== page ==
open an existing file in buffer and write on it

Discussion in 'C Programming' started by Rudra Banerjee, Jan 25, 2013.

  1. Dear friends,
    I write some data on a new or existing file as:
    FILE *fop = fopen(filename, "a" );
    if (!fop){
    filename="Untitled.bib";
    fop= fopen(filename,"a");
    }
    gtk_label_set_text(GTK_LABEL(flabel), filename);
    g_fprintf( fop, "@%s{%s,\n", strcombo, strkey );
    if( strlen(strAuth)!=0)
    g_fprintf( fop, "\tAuthor=\"%s\",\n", strAuth);
    if( strlen(strEditor)!=0)
    g_fprintf( fop, "\tEditor=\"%s\",\n", strEditor);

    and so on.
    But it is better if I can do it in buffer and save it only when the buffer is filled up. Can anybody please show me the way?
    NB: I am a fortran programmer, and a layman in C. So, I will be grateful if I have some elaborate answer.
     
    Rudra Banerjee, Jan 25, 2013
    #1
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  2. Rudra Banerjee

    James Kuyper Guest

    On 01/25/2013 06:24 AM, Rudra Banerjee wrote:
    > Dear friends,
    > I write some data on a new or existing file as:
    > FILE *fop = fopen(filename, "a" );
    > if (!fop){
    > filename="Untitled.bib";
    > fop= fopen(filename,"a");
    > }
    > gtk_label_set_text(GTK_LABEL(flabel), filename);
    > g_fprintf( fop, "@%s{%s,\n", strcombo, strkey );
    > if( strlen(strAuth)!=0)
    > g_fprintf( fop, "\tAuthor=\"%s\",\n", strAuth);
    > if( strlen(strEditor)!=0)
    > g_fprintf( fop, "\tEditor=\"%s\",\n", strEditor);
    >
    > and so on.
    > But it is better if I can do it in buffer and save it only when the buffer is filled up. Can anybody please show me the way?
    > NB: I am a fortran programmer, and a layman in C. So, I will be grateful if I have some elaborate answer.


    gtk_label_set_text() and g_fprintf() are not part of the C standard
    library. If they're a part of some other library (as seems likely from
    the names), you'll get better answers to your questions by directing
    them to a forum associated with that library. If they're your own
    functions, you should provide us with the definitions of those
    functions, so we can better answer your question.

    One key point: C standard library I/O is buffered by default, so if
    g_fprintf() doesn't provide buffered I/O, you might want to consider
    using fprintf() instead. If you want to gain some control over how the
    buffering is done, you should use setbuf() or setvbuf(). You can change
    the buffer size, and change between full buffering, line buffering, or
    no buffering, and you can even allocate the space for the buffer yourself.
    --
    James Kuyper
     
    James Kuyper, Jan 25, 2013
    #2
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  3. James,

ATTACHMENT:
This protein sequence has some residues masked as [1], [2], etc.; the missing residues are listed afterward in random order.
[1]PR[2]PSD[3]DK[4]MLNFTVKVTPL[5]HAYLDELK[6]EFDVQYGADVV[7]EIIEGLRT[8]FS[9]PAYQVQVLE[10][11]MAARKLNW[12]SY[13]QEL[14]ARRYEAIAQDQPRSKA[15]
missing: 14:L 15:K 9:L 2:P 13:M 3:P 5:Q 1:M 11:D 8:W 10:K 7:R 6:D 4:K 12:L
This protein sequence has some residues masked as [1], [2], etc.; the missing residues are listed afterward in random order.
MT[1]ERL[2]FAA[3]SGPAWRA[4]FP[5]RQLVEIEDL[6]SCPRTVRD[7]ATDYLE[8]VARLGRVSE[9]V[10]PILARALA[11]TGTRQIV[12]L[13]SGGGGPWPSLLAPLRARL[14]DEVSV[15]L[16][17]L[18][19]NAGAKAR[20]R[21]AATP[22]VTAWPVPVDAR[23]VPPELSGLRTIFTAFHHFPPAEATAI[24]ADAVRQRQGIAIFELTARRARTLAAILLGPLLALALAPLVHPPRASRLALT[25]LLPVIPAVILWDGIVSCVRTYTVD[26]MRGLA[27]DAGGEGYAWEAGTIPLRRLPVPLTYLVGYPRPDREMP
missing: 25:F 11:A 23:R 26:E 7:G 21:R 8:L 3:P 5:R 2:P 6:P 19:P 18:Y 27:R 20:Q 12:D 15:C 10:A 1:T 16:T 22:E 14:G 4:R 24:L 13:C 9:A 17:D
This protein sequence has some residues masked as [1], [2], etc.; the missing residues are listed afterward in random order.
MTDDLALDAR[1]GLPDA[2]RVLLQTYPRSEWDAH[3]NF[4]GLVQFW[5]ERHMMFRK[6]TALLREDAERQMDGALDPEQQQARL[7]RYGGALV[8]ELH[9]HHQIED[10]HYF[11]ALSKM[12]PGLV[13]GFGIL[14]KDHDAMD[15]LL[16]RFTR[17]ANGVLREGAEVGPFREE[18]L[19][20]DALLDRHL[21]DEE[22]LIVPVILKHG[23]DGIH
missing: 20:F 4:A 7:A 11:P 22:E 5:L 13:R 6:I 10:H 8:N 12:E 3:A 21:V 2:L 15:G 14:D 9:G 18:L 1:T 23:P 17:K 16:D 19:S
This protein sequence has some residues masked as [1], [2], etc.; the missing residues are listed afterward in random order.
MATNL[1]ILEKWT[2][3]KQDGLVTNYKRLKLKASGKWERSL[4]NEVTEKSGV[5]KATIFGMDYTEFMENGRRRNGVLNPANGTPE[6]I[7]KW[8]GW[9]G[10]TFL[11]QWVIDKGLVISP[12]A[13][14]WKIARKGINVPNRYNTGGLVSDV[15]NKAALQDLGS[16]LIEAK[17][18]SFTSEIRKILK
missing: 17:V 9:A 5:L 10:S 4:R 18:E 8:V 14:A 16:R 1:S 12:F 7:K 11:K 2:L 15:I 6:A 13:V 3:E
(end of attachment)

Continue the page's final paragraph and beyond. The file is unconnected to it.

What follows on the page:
thanks for your elaboration.
    But, I have used fprintf instead of g_fprintf, which is, by defination, " An implementation of the standard fprintf() function which supports positional parameters, as specified in the Single Unix Specification."

    Also, from http://www.gnu.org/software/libc/manual/html_node/Buffering-Concepts.html, I think fprintf is "unbuffered", as it reads/writes directly to the file.

    What I am trying to achieve is read the whole file in buffer and edit the buffer only! The buffer will flush to file when that is filled....something in that way(guess I am too vague here)!
    I was trying something like:
    FILE *fopf = fopen(filename, "a" );
    if (!fopf){
    filename="Untitled.bib";
    fopf= fopen(filename,"a");
    }
    char fop[]="Hello World";
    int buf_size= strlen(fop)+1;
    fwrite(fop,buf_size,1,fopf);
    fclose(fopf);
    if( strlen(strAuth)!=0)
    g_fprintf( fop, "\tAuthor=\"%s\",\n", strAuth);

    but that caused the app to crash, with Segmentation fault (core dumped) while writing to it.
     
    Rudra Banerjee, Jan 25, 2013
    #3

  4. > gtk_label_set_text() and g_fprintf() are not part of the C standard
    >
    > library.
    > James Kuyper


    Yes, you are right. They are part of gtk and glib. But do you really think the problem is that library related? I guess its more to do with my understanding of C.
     
    Rudra Banerjee, Jan 25, 2013
    #4
  5. Rudra Banerjee

    James Kuyper Guest

    On 01/25/2013 07:04 AM, Rudra Banerjee wrote:
    > James,
    > thanks for your elaboration.
    > But, I have used fprintf instead of g_fprintf, which is, by defination, " An implementation of the standard fprintf() function which supports positional parameters, as specified in the Single Unix Specification."


    As such, questions about g_fprintf() are best answered in a
    UNIX-oriented newsgroup, such as comp.programmer.UNIX.